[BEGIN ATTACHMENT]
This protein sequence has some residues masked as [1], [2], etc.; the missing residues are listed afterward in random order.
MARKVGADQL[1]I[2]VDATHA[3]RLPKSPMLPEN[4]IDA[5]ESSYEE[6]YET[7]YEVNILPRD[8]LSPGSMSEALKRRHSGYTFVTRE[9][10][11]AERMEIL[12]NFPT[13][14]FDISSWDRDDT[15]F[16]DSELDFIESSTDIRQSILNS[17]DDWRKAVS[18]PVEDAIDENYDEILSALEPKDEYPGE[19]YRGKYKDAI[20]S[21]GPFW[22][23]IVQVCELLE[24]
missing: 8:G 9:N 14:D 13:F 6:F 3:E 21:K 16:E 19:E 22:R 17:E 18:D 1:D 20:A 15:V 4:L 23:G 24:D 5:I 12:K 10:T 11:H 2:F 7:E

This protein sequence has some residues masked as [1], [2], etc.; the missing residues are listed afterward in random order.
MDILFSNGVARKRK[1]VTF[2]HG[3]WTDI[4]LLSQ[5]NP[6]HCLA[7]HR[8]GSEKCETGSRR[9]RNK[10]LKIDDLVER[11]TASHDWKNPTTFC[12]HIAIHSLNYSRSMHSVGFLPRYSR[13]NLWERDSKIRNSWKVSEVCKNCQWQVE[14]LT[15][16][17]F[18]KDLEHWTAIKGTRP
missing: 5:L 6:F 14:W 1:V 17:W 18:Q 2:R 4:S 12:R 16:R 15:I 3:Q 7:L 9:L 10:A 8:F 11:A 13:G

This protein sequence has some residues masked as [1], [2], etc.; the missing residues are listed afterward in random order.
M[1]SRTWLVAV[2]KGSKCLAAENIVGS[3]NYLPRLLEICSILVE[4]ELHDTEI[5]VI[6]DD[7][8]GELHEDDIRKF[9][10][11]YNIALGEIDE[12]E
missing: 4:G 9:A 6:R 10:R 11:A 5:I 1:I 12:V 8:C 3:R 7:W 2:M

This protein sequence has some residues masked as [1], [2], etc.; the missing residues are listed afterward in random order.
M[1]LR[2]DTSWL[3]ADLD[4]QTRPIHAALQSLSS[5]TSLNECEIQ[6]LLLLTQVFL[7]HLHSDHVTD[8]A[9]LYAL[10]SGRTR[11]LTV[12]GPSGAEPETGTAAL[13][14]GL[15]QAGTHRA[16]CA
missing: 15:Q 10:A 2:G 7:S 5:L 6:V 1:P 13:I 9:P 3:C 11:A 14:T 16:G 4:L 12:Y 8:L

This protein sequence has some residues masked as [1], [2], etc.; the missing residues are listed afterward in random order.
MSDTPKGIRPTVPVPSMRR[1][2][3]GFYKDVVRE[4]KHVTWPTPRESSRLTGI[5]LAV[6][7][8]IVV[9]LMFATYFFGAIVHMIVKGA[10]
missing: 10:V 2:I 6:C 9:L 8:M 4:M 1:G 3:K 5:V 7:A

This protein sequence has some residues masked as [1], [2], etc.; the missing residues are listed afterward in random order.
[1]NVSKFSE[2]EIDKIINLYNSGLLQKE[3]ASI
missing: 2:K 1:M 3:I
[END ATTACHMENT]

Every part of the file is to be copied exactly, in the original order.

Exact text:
This protein sequence has some residues masked as [1], [2], etc.; the missing residues are listed afterward in random order.
MARKVGADQL[1]I[2]VDATHA[3]RLPKSPMLPEN[4]IDA[5]ESSYEE[6]YET[7]YEVNILPRD[8]LSPGSMSEALKRRHSGYTFVTRE[9][10][11]AERMEIL[12]NFPT[13][14]FDISSWDRDDT[15]F[16]DSELDFIESSTDIRQSILNS[17]DDWRKAVS[18]PVEDAIDENYDEILSALEPKDEYPGE[19]YRGKYKDAI[20]S[21]GPFW[22][23]IVQVCELLE[24]
missing: 8:G 9:N 14:D 13:F 6:F 3:E 21:K 16:E 19:E 22:R 17:E 18:D 1:D 20:A 15:V 4:L 23:G 24:D 5:I 12:K 10:T 11:H 2:F 7:E

This protein sequence has some residues masked as [1], [2], etc.; the missing residues are listed afterward in random order.
MDILFSNGVARKRK[1]VTF[2]HG[3]WTDI[4]LLSQ[5]NP[6]HCLA[7]HR[8]GSEKCETGSRR[9]RNK[10]LKIDDLVER[11]TASHDWKNPTTFC[12]HIAIHSLNYSRSMHSVGFLPRYSR[13]NLWERDSKIRNSWKVSEVCKNCQWQVE[14]LT[15][16][17]F[18]KDLEHWTAIKGTRP
missing: 5:L 6:F 14:W 1:V 17:W 18:Q 2:R 4:S 12:R 16:R 15:I 3:Q 7:L 9:L 10:A 8:F 11:A 13:G

This protein sequence has some residues masked as [1], [2], etc.; the missing residues are listed afterward in random order.
M[1]SRTWLVAV[2]KGSKCLAAENIVGS[3]NYLPRLLEICSILVE[4]ELHDTEI[5]VI[6]DD[7][8]GELHEDDIRKF[9][10][11]YNIALGEIDE[12]E
missing: 4:G 9:A 6:R 10:R 11:A 5:I 1:I 12:V 8:C 3:R 7:W 2:M

This protein sequence has some residues masked as [1], [2], etc.; the missing residues are listed afterward in random order.
M[1]LR[2]DTSWL[3]ADLD[4]QTRPIHAALQSLSS[5]TSLNECEIQ[6]LLLLTQVFL[7]HLHSDHVTD[8]A[9]LYAL[10]SGRTR[11]LTV[12]GPSGAEPETGTAAL[13][14]GL[15]QAGTHRA[16]CA
missing: 15:Q 10:A 2:G 7:S 5:L 6:V 1:P 13:I 9:P 3:C 11:A 14:T 16:G 4:L 12:Y 8:L

This protein sequence has some residues masked as [1], [2], etc.; the missing residues are listed afterward in random order.
MSDTPKGIRPTVPVPSMRR[1][2][3]GFYKDVVRE[4]KHVTWPTPRESSRLTGI[5]LAV[6][7][8]IVV[9]LMFATYFFGAIVHMIVKGA[10]
missing: 10:V 2:I 6:C 9:L 8:M 4:M 1:G 3:K 5:V 7:A

This protein sequence has some residues masked as [1], [2], etc.; the missing residues are listed afterward in random order.
[1]NVSKFSE[2]EIDKIINLYNSGLLQKE[3]ASI
missing: 2:K 1:M 3:I